Animals (Pets) and Showings Don’t Mix!

Barking dogs are definitely NOT a seller’s best friend – neither are hissing cats, noisy birds, or – yikes – snakes and lizards. At best, they are a distraction to buyers; at worst a deterrent to buyers even making it through a house tour. As the mother of high school and college sons, I’m used to all kinds of both furry and scaly creatures sharing our house, but as a home buyer and stager, I know the smells, fur balls, housebreaking accidents, and other downsides of owning pets can scare off prospective buyers in a matter of seconds.  A friend of mine found dog droppings walking through a house with her agent, ugh.  (BTW, Nature’s Miracle is a great product for getting rid of “accidents” and their odors on floors and carpeting.)

If at all possible, take your dog out of the house during showings. Take your dog for a walk, or a drive.  I did this with my dog when we sold our previous house – and it sold in two weeks for full price. (I also made sure it was vacuumed and cleaned every day; as much work as it was, it paid off.) If there is no one home during the day to remove the dog for showings, put your dog in doggy-day-care as an easier, albeit more expensive, alternative. The expense is likely to pay off in a quicker sale.

When all else fails, put your dog in a penned-in, blocked-off area of the house, like a laundry room, basement, or outdoor dog run if weather permits. Or ask a friend to “board” your dog if you expect lots of showings and can’t be home to manage your pet.

As for cats, most of them hate cars and they’re harder to corral anyway. In fact, they tend to run and hide, which is great for when prospective buyers visit, but their litter boxes are another story. They are dead give-aways that trigger visions of allergies, urine stains, and lingering odors. So hide the litter box completely from view if at all possible. Some suggestions: tuck it in a corner of the basement, underneath a shelf with a privacy screen in front of it,  in a corner behind a hot-water heater, even under a high-rise bed temporarily. And keep them scrupulously clean! Even better, there are very attractive resin wicker boxes and pieces of furniture that look like cabinets, end tables, nightstands, etc. designed specifically to disguise litter boxes. Check out http://www.catsplay.com/kitty_condos.php3 as one place to find some great litter box “furniture.”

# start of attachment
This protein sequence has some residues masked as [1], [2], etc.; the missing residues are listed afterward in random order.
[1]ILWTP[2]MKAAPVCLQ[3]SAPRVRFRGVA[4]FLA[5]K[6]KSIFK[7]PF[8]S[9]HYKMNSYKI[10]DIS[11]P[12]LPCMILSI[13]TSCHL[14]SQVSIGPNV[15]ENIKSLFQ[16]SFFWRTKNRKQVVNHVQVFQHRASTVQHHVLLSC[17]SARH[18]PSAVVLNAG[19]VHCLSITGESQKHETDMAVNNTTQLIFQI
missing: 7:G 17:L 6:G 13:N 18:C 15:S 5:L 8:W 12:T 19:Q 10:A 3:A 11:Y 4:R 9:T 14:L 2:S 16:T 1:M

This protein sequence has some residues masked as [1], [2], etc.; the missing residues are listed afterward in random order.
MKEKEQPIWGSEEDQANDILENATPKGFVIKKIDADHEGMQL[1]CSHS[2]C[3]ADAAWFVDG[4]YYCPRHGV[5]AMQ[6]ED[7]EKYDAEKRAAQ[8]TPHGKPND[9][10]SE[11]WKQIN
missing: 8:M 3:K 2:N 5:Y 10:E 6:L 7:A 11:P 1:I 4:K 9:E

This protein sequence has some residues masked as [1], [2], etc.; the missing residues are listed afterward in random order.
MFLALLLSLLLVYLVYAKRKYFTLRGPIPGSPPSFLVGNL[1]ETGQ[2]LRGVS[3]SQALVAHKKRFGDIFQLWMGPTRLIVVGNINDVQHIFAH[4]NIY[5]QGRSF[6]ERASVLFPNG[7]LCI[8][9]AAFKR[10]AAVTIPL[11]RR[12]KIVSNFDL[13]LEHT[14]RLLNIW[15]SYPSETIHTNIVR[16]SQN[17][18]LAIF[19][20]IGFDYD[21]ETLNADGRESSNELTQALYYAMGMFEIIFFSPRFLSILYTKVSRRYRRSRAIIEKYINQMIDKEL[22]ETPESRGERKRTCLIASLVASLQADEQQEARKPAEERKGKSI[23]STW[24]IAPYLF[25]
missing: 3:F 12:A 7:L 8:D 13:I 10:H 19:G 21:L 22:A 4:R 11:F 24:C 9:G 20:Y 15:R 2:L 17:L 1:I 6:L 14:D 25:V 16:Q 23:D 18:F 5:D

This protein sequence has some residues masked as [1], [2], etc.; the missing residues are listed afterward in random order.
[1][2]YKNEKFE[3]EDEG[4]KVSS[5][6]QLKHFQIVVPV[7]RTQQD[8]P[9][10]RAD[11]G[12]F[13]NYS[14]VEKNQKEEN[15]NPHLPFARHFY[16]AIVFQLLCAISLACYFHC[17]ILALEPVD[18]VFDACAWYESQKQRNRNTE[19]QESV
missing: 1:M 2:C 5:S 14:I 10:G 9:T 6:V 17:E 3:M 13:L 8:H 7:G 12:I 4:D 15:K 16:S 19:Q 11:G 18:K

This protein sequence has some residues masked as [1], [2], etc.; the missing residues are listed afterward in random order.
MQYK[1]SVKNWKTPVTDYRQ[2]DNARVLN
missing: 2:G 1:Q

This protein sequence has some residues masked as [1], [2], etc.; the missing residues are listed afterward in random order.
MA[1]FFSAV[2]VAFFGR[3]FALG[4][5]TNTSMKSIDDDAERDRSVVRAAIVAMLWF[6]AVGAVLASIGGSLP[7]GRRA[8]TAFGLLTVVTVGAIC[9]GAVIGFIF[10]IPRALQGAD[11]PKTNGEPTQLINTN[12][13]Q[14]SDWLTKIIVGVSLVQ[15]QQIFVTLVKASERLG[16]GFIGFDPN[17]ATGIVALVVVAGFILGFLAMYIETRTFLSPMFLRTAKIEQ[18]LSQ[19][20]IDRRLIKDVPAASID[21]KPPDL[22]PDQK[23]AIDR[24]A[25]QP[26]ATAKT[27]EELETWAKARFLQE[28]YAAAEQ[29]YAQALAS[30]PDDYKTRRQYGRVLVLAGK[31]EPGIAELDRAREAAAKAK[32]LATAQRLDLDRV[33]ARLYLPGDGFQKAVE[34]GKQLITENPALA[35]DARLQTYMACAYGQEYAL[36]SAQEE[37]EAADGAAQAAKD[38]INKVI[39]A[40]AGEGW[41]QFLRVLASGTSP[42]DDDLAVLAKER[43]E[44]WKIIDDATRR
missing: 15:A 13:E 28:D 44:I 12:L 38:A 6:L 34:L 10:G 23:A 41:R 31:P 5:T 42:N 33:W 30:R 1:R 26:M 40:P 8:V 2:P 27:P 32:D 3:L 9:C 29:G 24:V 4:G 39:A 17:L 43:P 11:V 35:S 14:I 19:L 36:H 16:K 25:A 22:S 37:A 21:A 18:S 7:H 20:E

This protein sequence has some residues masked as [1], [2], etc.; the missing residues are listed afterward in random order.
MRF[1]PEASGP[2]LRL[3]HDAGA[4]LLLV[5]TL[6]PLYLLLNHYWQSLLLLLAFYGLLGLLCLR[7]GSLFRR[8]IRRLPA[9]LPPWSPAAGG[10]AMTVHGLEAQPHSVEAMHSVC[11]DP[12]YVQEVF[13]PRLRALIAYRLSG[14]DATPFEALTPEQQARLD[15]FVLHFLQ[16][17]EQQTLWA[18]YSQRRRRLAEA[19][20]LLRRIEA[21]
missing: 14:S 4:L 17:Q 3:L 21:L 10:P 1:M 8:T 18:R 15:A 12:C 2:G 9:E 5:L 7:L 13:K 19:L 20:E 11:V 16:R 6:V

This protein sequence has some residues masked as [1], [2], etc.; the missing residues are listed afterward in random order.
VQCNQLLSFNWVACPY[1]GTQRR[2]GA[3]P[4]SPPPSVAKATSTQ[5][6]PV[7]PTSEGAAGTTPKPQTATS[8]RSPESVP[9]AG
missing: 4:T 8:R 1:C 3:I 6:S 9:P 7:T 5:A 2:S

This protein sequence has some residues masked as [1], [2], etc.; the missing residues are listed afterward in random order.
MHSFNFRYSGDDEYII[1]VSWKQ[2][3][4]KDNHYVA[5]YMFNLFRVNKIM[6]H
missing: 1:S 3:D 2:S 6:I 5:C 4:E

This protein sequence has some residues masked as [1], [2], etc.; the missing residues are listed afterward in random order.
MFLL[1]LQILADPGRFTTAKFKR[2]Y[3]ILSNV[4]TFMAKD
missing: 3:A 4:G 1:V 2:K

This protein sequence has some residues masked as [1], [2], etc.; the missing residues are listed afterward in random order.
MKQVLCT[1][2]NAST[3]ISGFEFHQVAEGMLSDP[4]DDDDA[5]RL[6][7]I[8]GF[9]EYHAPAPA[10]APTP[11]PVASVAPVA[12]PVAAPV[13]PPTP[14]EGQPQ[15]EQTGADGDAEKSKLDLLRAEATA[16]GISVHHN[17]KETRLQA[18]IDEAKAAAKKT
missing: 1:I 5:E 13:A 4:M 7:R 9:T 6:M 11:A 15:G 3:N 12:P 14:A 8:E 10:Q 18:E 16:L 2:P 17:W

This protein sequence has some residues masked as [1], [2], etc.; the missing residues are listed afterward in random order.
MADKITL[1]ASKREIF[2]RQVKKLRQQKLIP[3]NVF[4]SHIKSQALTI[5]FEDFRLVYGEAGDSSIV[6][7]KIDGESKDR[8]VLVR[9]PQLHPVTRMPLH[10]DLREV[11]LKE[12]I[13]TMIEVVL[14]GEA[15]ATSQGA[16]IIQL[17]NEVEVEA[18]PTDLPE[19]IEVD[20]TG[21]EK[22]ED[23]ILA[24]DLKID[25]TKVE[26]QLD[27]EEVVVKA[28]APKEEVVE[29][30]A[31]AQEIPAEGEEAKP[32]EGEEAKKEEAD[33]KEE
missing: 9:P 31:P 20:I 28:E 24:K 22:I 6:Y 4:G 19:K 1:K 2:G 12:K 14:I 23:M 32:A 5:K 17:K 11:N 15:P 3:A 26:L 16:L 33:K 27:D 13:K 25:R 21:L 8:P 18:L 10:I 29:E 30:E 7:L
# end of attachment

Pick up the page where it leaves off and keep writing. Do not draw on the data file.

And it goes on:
Reptiles and frogs are another story – I recommend “loaning” them out to a friend or relative (good luck!) or even locating a reptile “rescue” center. Nothing scares off buyers like a snake under glass – I was once unlucky enough to encounter a dozen snake cages in the basement of a house I was touring. Gave me nightmares about “lost” and “forgotten” snakes being left behind when the owners moved out.

Noisy birds – especially large ones like parrots – look beautiful, but they leave a lot of droppings and can make you jump when they squawk, talk, or even a chirp. The size of the cages also interferes with the aesthetics and spacious feeling of any house. The very first house I staged belonged to people who served as a foster-home to rescued parrots, with two huge cages in the kitchen. Not exactly appetizing or peaceful. Every time a female guest walked by, one of the parrots made cat-calls just like a construction worker. Funny at parties, BUT.

One last problem: I haven’t run into a nasty dog yet, but sellers should be made aware that there could be liability issues from aggressive animals that bite prospective buyers or agents.